Fri, 15 Nov 2019

Back-to-school for mature age students catching on in Ireland

Conor Trindle
18 Aug 2019, 21:31 GMT+10

DUBLIN, Ireland - Three Irish access students who earned places on their preferred course got a chance to meet with the education minister late last week.

Minister of State for Higher Education Mary Mitchell O'Connor visited UCD to congratulate the students, Laura Kinnear from Blackrock Co. Dublin who will be starting Social Policy and Sociology in September; Kildare man, Shane Black who previously had been in the army is starting Law; and young mum Maria Connor from Clongriffin who is looking forward to joining first year in Law with Social Justice.

"Today's offers are a milestone for many school leavers who can now progress on their chosen paths and look forward to the next stage in their future. However for you three this journey has taken a little longer, " the minister told the trio of mature age students.

"What I am most proud of within the Department of Education and Skills is the significant progress we have made in widening participation in higher education in recent years, in line with the National Action Plan. Real strides are being made in supporting students from groups who have been under-represented in the student body and I am determined that we will continue to increase participation in higher education by groups which have been underrepresented in the past. You three are real beacons for all young people who have a desire to return to education. You have got your desired courses in your chosen institution and now you need to go on, work hard and great qualifications," she said.

The three new students were joined by other access students who wanted to share and advise the freshers about life on the UCD campus. Also congratulating them on their offers were Dr Anna Kelly, Director, UCD Access and Lifelong Learning and also Fiona Sweeney, Head of Outreach, Engagement & Transition.

"For those who haven't received an offer that suits them: there is a myriad of options available to you. The days of one path to a job or career are long over, now there is a huge range of opportunity and many, many ways to get to where you want to be," the minister said.

"And it's alright if you don't yet know where that is. I have met many school leavers who are not sure of their next step. Many of the jobs that people in the workforce are now doing didn't even exist when they left school! If you start with something you are interested in and can pursue something in that area, training and education will always be something to build on."

"I would urge anyone who isn't certain of their next step to take a good look at the many opportunities available in new apprenticeships and in further education as well as in the wider higher education sector. There are so many courses and apprenticeships available, with options to earn while you are learning," O'Connor said.

"The helplines, your guidance counsellor from school and your local further education college are all there to support you. If you aren't sure of your next step, reach out for help to find something that will interest and challenge you."

The offers today form part of a wide range of third level education choices available to students. Already this year offers have been made through the CAO to over 9,700 students who are accessing courses on the basis of alternate entry routes including graduate and mature entry and holders of QQI FET/FETAC awards (entry to certain courses where specific quotas applied).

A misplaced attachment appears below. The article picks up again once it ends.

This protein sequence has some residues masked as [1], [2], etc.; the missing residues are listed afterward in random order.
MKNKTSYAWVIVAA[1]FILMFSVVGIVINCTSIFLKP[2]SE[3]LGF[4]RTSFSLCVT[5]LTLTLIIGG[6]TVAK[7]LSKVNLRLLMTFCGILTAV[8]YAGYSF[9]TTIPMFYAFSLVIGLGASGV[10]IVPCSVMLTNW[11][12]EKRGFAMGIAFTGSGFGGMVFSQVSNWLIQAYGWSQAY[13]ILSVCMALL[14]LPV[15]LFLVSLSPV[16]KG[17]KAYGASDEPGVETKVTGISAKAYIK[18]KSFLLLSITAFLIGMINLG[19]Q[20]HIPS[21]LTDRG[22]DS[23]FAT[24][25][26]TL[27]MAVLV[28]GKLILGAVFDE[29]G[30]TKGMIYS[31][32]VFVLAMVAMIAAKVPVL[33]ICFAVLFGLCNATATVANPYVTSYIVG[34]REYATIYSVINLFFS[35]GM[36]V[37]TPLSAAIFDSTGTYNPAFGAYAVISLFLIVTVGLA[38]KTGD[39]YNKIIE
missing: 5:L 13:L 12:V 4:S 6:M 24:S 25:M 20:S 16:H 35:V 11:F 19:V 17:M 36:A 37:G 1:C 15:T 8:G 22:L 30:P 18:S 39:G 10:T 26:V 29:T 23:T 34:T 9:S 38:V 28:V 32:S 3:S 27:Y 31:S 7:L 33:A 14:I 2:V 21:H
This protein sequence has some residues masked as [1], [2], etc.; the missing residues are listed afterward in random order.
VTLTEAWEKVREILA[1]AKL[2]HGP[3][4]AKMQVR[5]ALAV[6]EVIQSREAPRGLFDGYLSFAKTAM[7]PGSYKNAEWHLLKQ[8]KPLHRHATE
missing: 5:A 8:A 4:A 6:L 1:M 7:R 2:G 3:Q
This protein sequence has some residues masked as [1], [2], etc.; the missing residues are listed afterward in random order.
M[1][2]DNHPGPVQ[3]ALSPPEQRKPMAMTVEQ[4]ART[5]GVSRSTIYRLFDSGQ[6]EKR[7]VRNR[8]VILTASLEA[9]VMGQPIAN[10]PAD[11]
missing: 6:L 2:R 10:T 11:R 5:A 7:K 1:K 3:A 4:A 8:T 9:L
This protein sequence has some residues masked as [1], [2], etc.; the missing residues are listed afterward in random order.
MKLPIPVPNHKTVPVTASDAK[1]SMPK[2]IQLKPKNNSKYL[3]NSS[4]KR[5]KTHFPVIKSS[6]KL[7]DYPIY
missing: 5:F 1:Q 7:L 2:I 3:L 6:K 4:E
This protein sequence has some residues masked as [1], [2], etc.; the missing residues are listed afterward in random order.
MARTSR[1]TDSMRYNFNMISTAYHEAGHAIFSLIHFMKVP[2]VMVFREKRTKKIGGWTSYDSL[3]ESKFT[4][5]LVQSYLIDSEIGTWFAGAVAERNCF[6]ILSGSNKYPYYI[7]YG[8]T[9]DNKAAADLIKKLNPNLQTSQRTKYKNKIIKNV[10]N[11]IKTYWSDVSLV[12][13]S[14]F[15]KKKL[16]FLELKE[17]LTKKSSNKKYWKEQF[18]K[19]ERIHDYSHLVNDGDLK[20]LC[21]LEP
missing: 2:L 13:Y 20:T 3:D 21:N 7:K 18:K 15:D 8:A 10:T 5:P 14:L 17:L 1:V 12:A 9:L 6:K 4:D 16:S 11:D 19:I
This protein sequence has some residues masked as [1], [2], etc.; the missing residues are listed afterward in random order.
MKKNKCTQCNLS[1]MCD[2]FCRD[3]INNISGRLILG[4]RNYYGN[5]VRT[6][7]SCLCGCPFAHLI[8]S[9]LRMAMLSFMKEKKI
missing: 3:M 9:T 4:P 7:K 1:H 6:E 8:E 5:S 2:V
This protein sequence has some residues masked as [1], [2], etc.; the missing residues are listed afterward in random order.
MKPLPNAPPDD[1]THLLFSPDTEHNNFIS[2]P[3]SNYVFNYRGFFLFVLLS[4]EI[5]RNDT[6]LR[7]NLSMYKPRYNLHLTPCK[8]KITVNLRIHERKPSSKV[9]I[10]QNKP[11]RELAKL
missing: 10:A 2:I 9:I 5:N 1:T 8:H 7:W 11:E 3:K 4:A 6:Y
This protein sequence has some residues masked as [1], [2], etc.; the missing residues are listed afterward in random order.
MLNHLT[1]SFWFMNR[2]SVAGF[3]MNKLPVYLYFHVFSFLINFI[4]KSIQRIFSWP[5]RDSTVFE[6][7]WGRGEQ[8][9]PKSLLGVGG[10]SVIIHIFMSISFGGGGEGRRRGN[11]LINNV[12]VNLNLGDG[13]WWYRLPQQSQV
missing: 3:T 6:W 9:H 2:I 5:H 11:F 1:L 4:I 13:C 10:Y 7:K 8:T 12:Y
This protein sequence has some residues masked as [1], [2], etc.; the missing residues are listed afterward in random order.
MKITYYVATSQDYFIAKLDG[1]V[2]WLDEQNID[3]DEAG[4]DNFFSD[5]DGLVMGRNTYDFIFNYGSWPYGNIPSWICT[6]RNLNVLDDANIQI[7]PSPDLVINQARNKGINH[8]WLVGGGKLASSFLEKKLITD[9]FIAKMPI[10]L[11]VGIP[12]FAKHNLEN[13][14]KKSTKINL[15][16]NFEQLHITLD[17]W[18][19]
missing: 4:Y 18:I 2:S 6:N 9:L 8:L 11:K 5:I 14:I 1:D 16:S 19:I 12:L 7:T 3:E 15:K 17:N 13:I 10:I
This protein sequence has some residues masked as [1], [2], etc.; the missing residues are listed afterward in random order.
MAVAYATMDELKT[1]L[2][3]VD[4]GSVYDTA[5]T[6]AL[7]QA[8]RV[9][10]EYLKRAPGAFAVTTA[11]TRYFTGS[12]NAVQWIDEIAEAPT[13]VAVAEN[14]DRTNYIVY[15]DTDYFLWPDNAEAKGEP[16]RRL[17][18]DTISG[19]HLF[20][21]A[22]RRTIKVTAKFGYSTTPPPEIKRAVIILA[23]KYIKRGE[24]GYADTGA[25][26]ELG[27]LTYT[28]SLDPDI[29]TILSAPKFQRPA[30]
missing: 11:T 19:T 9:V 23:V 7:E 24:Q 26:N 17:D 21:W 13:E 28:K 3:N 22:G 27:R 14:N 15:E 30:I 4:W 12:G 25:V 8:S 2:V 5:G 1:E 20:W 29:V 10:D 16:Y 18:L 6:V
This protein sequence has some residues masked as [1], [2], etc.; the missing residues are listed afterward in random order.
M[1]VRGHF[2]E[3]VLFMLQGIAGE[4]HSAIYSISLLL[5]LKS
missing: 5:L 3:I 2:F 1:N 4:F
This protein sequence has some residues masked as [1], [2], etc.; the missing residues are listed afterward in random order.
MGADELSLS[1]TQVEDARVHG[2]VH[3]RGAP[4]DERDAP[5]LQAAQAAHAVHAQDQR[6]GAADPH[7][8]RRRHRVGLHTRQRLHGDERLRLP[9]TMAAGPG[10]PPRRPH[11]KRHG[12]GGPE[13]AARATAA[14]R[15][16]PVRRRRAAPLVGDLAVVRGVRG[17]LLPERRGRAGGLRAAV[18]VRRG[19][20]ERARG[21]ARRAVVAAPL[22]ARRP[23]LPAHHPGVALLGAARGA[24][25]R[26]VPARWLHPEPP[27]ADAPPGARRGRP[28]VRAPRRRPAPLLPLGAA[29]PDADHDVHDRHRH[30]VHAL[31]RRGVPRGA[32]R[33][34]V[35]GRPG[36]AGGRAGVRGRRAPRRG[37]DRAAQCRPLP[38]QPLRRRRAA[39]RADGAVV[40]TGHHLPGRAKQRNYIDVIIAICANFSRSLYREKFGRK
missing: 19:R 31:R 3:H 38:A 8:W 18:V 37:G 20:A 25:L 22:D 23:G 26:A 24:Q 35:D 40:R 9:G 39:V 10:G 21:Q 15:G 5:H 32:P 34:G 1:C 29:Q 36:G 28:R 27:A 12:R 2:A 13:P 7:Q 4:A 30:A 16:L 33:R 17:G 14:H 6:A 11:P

The education minister highlighted two forms of further education and training outside the CAO system.

"We now have an exciting new apprenticeship model in occupations such as International Finance, ICT and Insurance at degree and postgraduate level, thanks to the work of the Apprenticeship Council, industry and our education providers. There is great scope for take up in this area and school leavers should look carefully at this option – apprentices earn while they learn and build valuable work-ready skills for their chosen occupation while gaining a qualification on the National Framework of Qualificationsat Levels 5 to 9," she said.

"There is a huge range of Post Leaving Certificate (PLC) courses on offer, and these can be very convenient and local. They offer a combination of general studies, vocational studies and work experience opportunities, and take place usually on a full time basis over one academic year. People do a PLC course and get their major award at Level 5 or 6. This can be an end in itself or can be used to progress within further or higher education."

"It is an exciting time to be entering, or re-entering, further and higher education, we are supporting more students to study in more diverse ways than ever before. However, as a parent, I am aware of the particular stresses which parents, guardians and students can feel at this time. The National Parents Council Post Primary hosts a free phone Helpline for anyone who may have questions or queries and I would encourage families to avail of the supports and advice available, both at school and national level," O'Connor said.

The NPCPP Helpline number is 1800 265 165 for advice and information on LC, LCA, LCVP, VTOS, QQI results, Apprenticeships, Traineeships, Internships, Gap Year and CAO queries.

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